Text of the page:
Keep in mind also that he missed three games after going down during the week nine win over the New York Giants with a high ankle sprain. If he hadn't missed that time, he would've been on pace for approximately 80 catches and over 960 yards - both numbers would have led the team.

Following AB is Emmanuel Sanders, the faster of the two young wideouts. He also has a little more polish to his game and can be interchanged on the outside and in the slot. He is a very good route runner and very good blocker. We used to refer to him as "the future Hines Ward." Let's just hope he stays in Black and Gold in order to have that come to fruition.

With Plax gone, the Steelers lone, true veteran receiver is Jerricho Cotchery. Cotch has great hands and knows how to get open. He's very good at using his body to fend off the defender so as to get the needed yards. His presence on the field, on the sidelines and in the locker room could be invaluable.

That value is exactly why we have to disagree with NFL.com's Jason La Canfora who says that he "could see the Steelers shopping Jerricho Cotchery, for instance, and finding a better market than they may have anticipated."

Neal Coolong of Behind The Steel Curtain contends, however, that La Canfora has a point, saying that the Steelers have "needs all across the roster and will have some awfully tough decisions to make. Perhaps trading Cotch would prevent the Steelers from losing a young prospect they believe could be a future star with time to develop; especially if they believe Sanders will leave in free agency following this season."

Among those "prospects" is Markus Wheaton, because it is Wheaton who can and will contribute significantly this season. In fact, according to Steelers cornerback Ike Taylor, he already "looks like a veteran."

"He's not playing like a rookie, he doesn't act like a rookie. He looks like a veteran,” Taylor said. “Of course he's going to make rookie mistakes because he's a rookie. But watching him over the course of weeks, the guys is smart, polished. I can't wait to see him during the season.” - http://tinyurl.com/mmdf2ff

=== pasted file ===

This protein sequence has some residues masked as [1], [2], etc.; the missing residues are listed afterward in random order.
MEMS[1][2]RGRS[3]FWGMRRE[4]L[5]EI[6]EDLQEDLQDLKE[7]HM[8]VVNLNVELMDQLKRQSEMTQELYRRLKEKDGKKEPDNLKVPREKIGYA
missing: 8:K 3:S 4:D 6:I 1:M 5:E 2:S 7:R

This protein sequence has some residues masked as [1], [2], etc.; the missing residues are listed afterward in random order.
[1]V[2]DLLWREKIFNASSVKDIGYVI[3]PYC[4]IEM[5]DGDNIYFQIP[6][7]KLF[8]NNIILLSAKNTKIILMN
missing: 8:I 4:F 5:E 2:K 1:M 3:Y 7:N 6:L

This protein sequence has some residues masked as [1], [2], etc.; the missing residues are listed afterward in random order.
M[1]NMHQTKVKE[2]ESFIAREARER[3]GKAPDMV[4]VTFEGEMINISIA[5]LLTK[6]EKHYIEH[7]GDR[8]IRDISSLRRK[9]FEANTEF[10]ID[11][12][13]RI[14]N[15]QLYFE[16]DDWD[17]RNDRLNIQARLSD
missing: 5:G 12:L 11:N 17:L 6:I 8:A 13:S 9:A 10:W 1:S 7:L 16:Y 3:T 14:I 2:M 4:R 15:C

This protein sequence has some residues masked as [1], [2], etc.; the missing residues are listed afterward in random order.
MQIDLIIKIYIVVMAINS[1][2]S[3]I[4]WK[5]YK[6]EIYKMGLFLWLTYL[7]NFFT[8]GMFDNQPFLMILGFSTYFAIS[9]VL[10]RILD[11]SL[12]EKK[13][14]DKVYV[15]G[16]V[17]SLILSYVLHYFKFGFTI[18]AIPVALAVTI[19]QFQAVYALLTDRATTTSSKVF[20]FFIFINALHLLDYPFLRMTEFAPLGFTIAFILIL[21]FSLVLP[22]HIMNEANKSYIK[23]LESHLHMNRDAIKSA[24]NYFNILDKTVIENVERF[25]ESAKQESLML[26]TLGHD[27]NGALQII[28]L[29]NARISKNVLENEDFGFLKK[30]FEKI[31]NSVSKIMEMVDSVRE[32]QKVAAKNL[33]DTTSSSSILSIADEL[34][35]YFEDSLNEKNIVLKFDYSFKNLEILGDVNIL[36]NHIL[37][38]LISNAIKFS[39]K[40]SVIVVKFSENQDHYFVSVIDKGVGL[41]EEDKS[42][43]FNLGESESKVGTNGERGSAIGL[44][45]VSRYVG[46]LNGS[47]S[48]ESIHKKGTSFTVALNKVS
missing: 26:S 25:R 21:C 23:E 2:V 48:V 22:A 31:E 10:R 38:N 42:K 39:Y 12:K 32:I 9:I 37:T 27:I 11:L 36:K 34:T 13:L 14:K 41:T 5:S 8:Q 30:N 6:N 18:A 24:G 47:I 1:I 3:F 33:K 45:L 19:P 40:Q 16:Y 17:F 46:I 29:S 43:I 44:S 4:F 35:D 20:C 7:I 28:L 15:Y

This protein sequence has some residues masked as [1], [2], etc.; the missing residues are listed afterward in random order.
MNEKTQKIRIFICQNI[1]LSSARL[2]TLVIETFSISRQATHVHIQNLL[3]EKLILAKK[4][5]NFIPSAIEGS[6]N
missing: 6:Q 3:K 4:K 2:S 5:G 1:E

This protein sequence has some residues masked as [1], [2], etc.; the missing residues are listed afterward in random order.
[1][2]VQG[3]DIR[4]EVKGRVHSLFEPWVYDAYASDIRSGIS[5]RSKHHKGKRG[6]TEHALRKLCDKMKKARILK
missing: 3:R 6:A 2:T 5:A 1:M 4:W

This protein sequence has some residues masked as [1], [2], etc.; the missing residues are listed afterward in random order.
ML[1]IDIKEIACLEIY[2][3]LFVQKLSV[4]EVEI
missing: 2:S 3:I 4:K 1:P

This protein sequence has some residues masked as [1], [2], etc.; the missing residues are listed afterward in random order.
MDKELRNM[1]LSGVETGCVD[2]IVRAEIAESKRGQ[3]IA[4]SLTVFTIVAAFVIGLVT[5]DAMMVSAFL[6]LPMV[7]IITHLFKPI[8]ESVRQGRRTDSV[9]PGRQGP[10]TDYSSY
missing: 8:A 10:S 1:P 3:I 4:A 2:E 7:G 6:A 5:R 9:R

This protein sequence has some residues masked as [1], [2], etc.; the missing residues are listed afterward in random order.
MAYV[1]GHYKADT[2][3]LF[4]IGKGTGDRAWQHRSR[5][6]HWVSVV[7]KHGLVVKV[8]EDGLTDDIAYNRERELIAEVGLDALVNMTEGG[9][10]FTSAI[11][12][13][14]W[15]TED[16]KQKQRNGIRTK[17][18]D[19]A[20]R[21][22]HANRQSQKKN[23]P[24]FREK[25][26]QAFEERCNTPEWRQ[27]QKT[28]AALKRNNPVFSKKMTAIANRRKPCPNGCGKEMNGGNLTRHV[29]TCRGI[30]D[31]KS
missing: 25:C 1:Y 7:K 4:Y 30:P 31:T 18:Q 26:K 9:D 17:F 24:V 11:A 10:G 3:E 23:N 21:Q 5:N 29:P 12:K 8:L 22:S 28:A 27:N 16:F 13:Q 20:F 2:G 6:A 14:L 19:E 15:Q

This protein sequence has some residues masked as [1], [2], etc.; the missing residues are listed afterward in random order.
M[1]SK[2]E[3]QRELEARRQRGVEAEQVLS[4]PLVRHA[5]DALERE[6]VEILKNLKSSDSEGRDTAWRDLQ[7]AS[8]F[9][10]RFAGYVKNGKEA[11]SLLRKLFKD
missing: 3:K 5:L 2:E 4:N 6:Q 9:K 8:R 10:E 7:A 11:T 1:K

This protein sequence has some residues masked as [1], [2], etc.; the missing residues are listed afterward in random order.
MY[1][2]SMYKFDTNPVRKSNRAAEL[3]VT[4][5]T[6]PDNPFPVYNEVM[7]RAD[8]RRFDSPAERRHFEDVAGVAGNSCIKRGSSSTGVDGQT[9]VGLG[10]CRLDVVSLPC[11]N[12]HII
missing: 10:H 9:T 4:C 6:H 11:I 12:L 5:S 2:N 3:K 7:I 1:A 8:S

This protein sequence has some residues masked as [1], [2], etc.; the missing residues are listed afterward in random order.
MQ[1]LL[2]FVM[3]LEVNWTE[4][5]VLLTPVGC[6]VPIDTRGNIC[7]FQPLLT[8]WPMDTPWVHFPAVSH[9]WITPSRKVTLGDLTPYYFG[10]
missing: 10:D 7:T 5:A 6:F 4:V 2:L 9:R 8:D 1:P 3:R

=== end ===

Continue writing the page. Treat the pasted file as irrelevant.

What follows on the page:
Neither can we. Which is exactly why the Steelers shouldn't play (read: risk) him on special teams. Wheaton will still have to fight for playing time, but Cotch will push Wheaton in his first season. If he can stay consistent and focused, there’s no reason to think that Wheaton won’t make 35-40 catches in 2013. So, don't risk it, even more so considering those behind him.

Bringing up the rear in the fifth and possibly sixth positions are Justin Brown, Derek Moye, David Gilreath and Reggie Dunn. All have specific skills that they bring to the table and that could benefit the team. All can make their bones on special teams as well. Some more so than others.

The final roster's makeup is yet to be determined, but it could be speculated that the Steelers could keep four running backs (Bell, Redman, Stephens-Howling and Johnson), thereby allowing them to keep WRs (AB, Manny, Cotch, Wheaton and Brown 2.0, who has had a very good Training Camp), allowing them to hold the extra TE spot for Miller and Spaeth.

If they do work the numbers to open up an extra spot, it could just as easily be for an extra RB (Redman) for the purpose of safety, or a sixth WR spot (Dunn) for the extra special teams specialist.

And the next two preseason games will determine if that rings true or not.